In this book, Nick Humphrey, presents his theory of consciousness. Actually, one would do better to call it a theory of qualia. It is a summary-extension of his earlier views, presented clearly in his book 'A History of the Mind'. The paper is ambitiously called "how to solve the mind body problem". Now, the question in everyone who would like to read this book, is, does Humphrey really solve the mind body problem? Of course not! and as proof, note that only the first 20 pages concern Humphrey's theory, the rest being commentary-critiques, where no real sign of agreement appears. HOwever, there is a much more subtle and by no means less important question to ask: does this book make progress in the mind body problem? Of course it does! Humphrey's theory is a very, very plausible one. Some would say that he just presents an evolutionary 'just-so story' or that he adresses the problem of qualia, and not consciousness itself, but these are not weaknesses but areas of possible expansion, taking the theory as foundation.
Humphrey mantains, rightly, that the problem of qualia is a problem of making the identity 'brain state P= mental state S' look natural. He holds that it is not enough to balance one side of the equation without balancing the other side as well. Not only must we redefine the neural component, but the qualia component as well. Now Humphrey takes a functional aim, however. But it is evident that a functional explanation leads inevitably to the physicalistic explanation, that of the "mind-brain" identity. He discusses the diferences and relationship between perception and sensation, then presents an evolutionary story that will facilitate the making sense of how matter could indeed become conscious.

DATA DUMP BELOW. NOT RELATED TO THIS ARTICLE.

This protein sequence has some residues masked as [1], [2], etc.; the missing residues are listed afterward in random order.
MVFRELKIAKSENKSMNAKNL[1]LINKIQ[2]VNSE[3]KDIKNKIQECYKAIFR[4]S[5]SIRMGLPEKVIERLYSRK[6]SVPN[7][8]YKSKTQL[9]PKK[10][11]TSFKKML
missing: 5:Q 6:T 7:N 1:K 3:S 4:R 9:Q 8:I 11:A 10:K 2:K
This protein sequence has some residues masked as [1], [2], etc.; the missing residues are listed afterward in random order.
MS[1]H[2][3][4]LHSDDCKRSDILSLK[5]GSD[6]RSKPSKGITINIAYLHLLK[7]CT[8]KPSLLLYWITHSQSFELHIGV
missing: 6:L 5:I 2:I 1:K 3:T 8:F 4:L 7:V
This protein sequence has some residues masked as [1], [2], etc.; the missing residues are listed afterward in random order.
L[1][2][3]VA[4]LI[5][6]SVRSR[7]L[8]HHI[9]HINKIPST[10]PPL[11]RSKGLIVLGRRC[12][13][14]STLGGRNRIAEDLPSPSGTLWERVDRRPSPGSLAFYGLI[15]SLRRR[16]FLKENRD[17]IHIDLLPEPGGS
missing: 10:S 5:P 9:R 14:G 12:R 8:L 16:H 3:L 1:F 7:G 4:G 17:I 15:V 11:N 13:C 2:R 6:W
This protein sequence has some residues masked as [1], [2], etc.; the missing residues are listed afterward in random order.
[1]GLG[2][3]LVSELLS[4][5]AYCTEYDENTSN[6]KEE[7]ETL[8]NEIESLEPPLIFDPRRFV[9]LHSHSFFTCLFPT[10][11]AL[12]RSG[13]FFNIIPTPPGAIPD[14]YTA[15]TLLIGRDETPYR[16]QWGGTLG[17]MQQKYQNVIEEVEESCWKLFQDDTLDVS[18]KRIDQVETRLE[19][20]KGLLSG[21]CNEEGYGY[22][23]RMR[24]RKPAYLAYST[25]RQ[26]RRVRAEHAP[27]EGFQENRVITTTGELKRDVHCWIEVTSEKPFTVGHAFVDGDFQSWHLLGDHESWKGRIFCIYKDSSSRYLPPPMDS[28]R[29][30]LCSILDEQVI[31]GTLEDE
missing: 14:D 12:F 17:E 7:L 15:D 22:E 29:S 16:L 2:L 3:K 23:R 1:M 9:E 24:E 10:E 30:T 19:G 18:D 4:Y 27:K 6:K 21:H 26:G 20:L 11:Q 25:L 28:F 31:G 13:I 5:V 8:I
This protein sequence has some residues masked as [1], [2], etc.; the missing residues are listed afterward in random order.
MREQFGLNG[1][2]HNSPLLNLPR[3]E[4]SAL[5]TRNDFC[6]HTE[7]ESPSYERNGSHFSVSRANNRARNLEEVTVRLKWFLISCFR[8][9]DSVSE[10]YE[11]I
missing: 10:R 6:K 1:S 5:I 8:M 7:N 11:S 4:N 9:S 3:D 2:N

Humphrey's theory is not without its faults, and the commentators realize this. But it is a good sign when the most serious objection is a philosophical one: could not all of what Humphrey's talks about happen, but without the qualia? Here come the zombies again! Now I must admit that it is true that Humphrey's does not make the puzzle disapear. It is still a mystery how is it that qualia emerges from lifeless, grey, matter. But at lleast, (and this is a great step, if you consider consciousness debates) it is at least possible to see how the puzzle COULD be put together, without falling into mysterianism, nor any kind of dualism. As a theory of qualia, I doubt any others come close. But this is just a small step for man. The giant step will have to waita bit. Consciousness is still not explained, and it is a routine to say this. But it would be false to say that no progress has been done.
This book should be read by anyone interested in the mind body problem, because Humphrey could, with a little bit of luck,be the one to hammer the first nail of the very large coffin of the mind body problem.